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Some of game’s greatest players were stars here
The 1930-31 Homestead Grays, considered by baseball experts the best Negro Leagues team of all time. Five of the people in this photo — owner Cumberland Posey, pitcher “Smokey” Joe Williams, catcher Josh Gibson, center fielder Oscar Charleston and infielder Jud Wilson — are in the National Baseball Hall of Fame. (Photo via Wikimedia Commons)
Hank Aaron’s death on Feb. 5, during Black History Month, resonated with many baseball fans — especially those who remember the Negro major leagues, where Aaron began his professional career in 1951.
Other than Kansas City, perhaps no city has a stronger connection than Pittsburgh to baseball’s Negro major leagues, where Black athletes competed in the days before Major League Baseball was integrated.
The Homestead Grays and the Pittsburgh Crawfords — named after the Crawford Bath House in Pittsburgh’s Hill District — were cornerstones of the Negro National League, which was created in 1933 and lasted until 1948.
“Some of the greatest players to ever play in the Negro Leagues and the Major Leagues once played right here in Pittsburgh,” said Dave Moore, museum director at the McKeesport Regional History and Heritage Center.
“Players like Satchel Paige, ‘Cool Papa’ Bell and Josh Gibson were signed by Gus Greenlee, the Pittsburgh Crawfords’ owner during the early 1930s,” Moore said. “The Crawfords quickly became one of the best Negro League teams in the country.”
The other team across town, the Homestead Grays — which played games throughout the Mon Valley — was very popular as well. The Society for American Baseball Research has called the 1931 squad the best baseball team of all time.
“The Grays were one of the most successful teams of the Negro Leagues,” said Joel Gray, manager of community outreach with the Pittsburgh Pirates. “The Homestead Grays won nine straight titles from 1937-48 and three Negro League World Championships during that stretch.”
Gray has been researching the Negro Leagues since 2015 and has shared his findings with Major League Baseball.
“You are starting to see more recognition of the Negro Leagues in Major League Baseball now too,” said Gray.
In December, MLB commissioner Rob Manfred declared that seven of the most prominent Negro Leagues and nearly 3,400 players will be officially recognized as Major League Baseball teams and players.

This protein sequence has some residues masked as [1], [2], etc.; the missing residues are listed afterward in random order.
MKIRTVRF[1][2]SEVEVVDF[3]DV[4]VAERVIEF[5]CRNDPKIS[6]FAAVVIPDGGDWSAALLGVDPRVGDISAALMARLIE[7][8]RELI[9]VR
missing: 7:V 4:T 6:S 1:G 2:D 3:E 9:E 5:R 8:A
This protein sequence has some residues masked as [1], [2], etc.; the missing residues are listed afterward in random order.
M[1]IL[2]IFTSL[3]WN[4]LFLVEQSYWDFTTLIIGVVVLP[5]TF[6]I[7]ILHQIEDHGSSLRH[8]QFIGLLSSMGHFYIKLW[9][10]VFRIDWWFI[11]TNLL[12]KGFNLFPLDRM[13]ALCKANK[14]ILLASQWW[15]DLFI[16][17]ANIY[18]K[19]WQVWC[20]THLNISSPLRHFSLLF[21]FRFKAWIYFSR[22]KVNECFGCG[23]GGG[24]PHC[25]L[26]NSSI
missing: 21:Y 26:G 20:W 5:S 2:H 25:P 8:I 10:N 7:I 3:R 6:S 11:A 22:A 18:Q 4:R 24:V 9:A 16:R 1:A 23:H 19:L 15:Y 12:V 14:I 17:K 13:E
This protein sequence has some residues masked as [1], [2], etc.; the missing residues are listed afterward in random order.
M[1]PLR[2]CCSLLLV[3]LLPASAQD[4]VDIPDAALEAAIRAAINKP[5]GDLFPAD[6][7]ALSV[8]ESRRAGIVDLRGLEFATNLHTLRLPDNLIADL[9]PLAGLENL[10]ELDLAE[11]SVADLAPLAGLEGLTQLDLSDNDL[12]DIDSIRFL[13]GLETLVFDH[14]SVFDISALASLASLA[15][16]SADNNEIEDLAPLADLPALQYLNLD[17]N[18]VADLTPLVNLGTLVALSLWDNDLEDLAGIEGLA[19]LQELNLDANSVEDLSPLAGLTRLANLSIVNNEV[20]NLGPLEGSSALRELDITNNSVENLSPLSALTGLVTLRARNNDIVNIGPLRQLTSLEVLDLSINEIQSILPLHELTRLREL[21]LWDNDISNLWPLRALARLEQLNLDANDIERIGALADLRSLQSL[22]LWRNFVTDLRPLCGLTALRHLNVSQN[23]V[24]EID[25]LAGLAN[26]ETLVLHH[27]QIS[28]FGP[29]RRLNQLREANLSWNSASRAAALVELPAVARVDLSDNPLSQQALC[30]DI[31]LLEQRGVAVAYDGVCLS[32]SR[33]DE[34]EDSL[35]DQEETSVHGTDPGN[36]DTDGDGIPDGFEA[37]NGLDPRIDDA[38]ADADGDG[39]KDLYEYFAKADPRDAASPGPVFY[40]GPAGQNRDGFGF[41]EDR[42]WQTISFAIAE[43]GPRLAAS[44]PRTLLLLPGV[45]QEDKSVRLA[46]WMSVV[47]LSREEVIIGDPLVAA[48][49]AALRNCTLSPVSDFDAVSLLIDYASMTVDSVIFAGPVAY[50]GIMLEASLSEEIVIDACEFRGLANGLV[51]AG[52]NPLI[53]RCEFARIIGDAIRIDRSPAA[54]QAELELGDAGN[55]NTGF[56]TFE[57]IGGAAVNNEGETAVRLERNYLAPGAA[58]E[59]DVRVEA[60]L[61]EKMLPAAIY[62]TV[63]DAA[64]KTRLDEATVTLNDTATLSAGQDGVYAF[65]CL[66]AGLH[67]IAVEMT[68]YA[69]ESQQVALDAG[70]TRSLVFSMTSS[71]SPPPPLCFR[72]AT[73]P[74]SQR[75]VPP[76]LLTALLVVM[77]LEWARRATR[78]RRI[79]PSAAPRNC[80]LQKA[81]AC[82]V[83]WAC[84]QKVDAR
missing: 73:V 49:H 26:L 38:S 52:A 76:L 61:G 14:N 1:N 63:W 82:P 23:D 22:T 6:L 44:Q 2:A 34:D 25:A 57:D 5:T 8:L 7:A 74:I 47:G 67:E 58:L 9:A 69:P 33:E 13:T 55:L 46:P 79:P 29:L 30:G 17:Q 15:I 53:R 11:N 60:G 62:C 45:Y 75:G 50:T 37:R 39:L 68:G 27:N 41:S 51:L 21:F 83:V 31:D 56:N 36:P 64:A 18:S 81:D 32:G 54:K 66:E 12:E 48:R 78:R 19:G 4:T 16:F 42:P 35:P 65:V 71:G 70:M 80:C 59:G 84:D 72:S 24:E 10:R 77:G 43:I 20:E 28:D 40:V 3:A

“Gus Greenlee, being the numbers guy, was able to sign the best players off the Grays, such as Josh Gibson and others,” Gray said. “The 1935 Pittsburgh Crawfords are arguably one of the best assembled baseball teams ever, not just in the Negro Leagues but potentially better than any Major League team as well. The stats are just incredible.”
Although both the Crawfords and the Grays had “home stadiums” during their existences, they also traveled from town to town in Western Pennsylvania, challenging other local teams.
The Grays were known to have played at least some games in McKeesport. But Moore said the historical record isn’t always clear about when, and where.
“It’s very difficult to locate exact records of where these games were played, but it’s my understanding that the Negro League teams played whoever they could get a game with, and that would mean local steel mill teams (in places such as) Duquesne,” Moore said.
“The Homestead Grays played their weekday games at Munhall’s West Field, and then, on the weekends, if the Pirates were out of town, they would play at Forbes Field,” Moore said. “There is a lot of speculation that Negro League games were played at McKeesport’s old Cycler Park and even at Olympia Park in Versailles.”
White journalists weren’t covering the Negro Leagues at the time, Gray said. “It’s really difficult to say exactly where every game was played,” he said. “The records are just hard to find.”
But, Gray said, despite the segregation that was common in the era, it’s notable that Black teams were welcome to play at white-owned parks, such as Forbes Field.
“I find it fascinating that even though the Negro League players weren’t allowed to play on the major league teams, the major league teams still let them play in their ball parks,” he said. “It shows that it was good baseball, and that they had a pretty big following of fans.”
To learn more about the Negro Leagues in Pittsburgh, visit the Negro Leagues baseball exhibit at the McKeesport Regional History and Heritage Center, 1832 Arboretum Drive, Renziehausen Park. Entry is free. The center is open Tuesdays through Saturdays, but social distancing rules are in place due to COVID-19.
On Wednesdays throughout February, the Pirates are streaming “Long Live Their Legacy,” a tribute to the players and teams of the Negro Leagues. For more information, visit https://www.mlb.com/pirates/community/long-live-their-legacy.
Jason A. Mignanelli is a freelance writer from Pittsburgh’s North Hills and a student at Duquesne University. He may be reached at firstname.lastname@example.org.
Originally published February 10, 2021.